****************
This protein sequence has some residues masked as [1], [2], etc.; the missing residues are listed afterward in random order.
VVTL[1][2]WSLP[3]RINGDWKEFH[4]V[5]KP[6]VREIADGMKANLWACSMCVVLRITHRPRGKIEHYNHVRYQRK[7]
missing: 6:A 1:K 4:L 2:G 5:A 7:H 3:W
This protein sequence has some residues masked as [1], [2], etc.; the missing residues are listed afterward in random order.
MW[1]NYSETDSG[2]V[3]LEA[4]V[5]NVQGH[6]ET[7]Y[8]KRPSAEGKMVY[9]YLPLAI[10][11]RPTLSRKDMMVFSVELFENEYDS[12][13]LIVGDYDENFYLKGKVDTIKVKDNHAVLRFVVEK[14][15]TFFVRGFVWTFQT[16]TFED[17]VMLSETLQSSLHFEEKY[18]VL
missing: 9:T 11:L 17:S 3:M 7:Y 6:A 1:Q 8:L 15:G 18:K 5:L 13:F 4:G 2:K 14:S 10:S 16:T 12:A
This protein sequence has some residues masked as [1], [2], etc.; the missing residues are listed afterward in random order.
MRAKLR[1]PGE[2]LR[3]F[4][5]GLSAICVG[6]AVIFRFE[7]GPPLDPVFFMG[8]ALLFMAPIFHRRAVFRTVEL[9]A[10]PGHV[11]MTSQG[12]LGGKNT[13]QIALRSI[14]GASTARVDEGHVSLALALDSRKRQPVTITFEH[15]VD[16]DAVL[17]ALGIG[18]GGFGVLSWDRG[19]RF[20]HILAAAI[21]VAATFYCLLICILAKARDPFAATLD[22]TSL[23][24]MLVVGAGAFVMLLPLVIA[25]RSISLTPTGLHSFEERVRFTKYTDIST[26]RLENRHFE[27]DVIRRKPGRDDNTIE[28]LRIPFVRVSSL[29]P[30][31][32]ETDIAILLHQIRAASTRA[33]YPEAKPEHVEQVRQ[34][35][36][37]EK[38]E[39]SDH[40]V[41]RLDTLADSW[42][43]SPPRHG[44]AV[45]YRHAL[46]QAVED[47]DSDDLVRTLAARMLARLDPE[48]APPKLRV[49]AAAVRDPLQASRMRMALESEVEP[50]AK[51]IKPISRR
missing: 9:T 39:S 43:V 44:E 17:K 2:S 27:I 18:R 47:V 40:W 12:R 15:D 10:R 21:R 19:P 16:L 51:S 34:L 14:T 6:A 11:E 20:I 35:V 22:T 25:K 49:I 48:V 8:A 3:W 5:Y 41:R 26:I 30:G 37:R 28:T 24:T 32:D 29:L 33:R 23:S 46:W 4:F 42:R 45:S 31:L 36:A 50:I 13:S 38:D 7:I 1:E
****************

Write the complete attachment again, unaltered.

This protein sequence has some residues masked as [1], [2], etc.; the missing residues are listed afterward in random order.
VVTL[1][2]WSLP[3]RINGDWKEFH[4]V[5]KP[6]VREIADGMKANLWACSMCVVLRITHRPRGKIEHYNHVRYQRK[7]
missing: 6:A 1:K 4:L 2:G 5:A 7:H 3:W
This protein sequence has some residues masked as [1], [2], etc.; the missing residues are listed afterward in random order.
MW[1]NYSETDSG[2]V[3]LEA[4]V[5]NVQGH[6]ET[7]Y[8]KRPSAEGKMVY[9]YLPLAI[10][11]RPTLSRKDMMVFSVELFENEYDS[12][13]LIVGDYDENFYLKGKVDTIKVKDNHAVLRFVVEK[14][15]TFFVRGFVWTFQT[16]TFED[17]VMLSETLQSSLHFEEKY[18]VL
missing: 9:T 11:L 17:S 3:M 7:Y 6:A 1:Q 8:L 15:G 18:K 5:L 13:F 4:G 2:K 14:S 10:S 16:T 12:A
This protein sequence has some residues masked as [1], [2], etc.; the missing residues are listed afterward in random order.
MRAKLR[1]PGE[2]LR[3]F[4][5]GLSAICVG[6]AVIFRFE[7]GPPLDPVFFMG[8]ALLFMAPIFHRRAVFRTVEL[9]A[10]PGHV[11]MTSQG[12]LGGKNT[13]QIALRSI[14]GASTARVDEGHVSLALALDSRKRQPVTITFEH[15]VD[16]DAVL[17]ALGIG[18]GGFGVLSWDRG[19]RF[20]HILAAAI[21]VAATFYCLLICILAKARDPFAATLD[22]TSL[23][24]MLVVGAGAFVMLLPLVIA[25]RSISLTPTGLHSFEERVRFTKYTDIST[26]RLENRHFE[27]DVIRRKPGRDDNTIE[28]LRIPFVRVSSL[29]P[30][31][32]ETDIAILLHQIRAASTRA[33]YPEAKPEHVEQVRQ[34][35][36][37]EK[38]E[39]SDH[40]V[41]RLDTLADSW[42][43]SPPRHG[44]AV[45]YRHAL[46]QAVED[47]DSDDLVRTLAARMLARLDPE[48]APPKLRV[49]AAAVRDPLQASRMRMALESEVEP[50]AK[51]IKPISRR
missing: 9:T 39:S 43:V 44:E 17:K 2:S 27:I 18:R 47:V 40:W 12:R 15:D 10:R 21:R 19:P 16:L 51:S 34:L 14:T 6:A 11:E 20:I 35:V 22:T 25:K 49:I 48:V 8:A 3:W 5:Y 41:R 26:I 30:G 37:R 28:T 24:T 32:D 29:L 33:R 23:S 46:W 4:F 42:R 45:S 31:L 36:A 50:I 13:S 38:D 7:I 1:E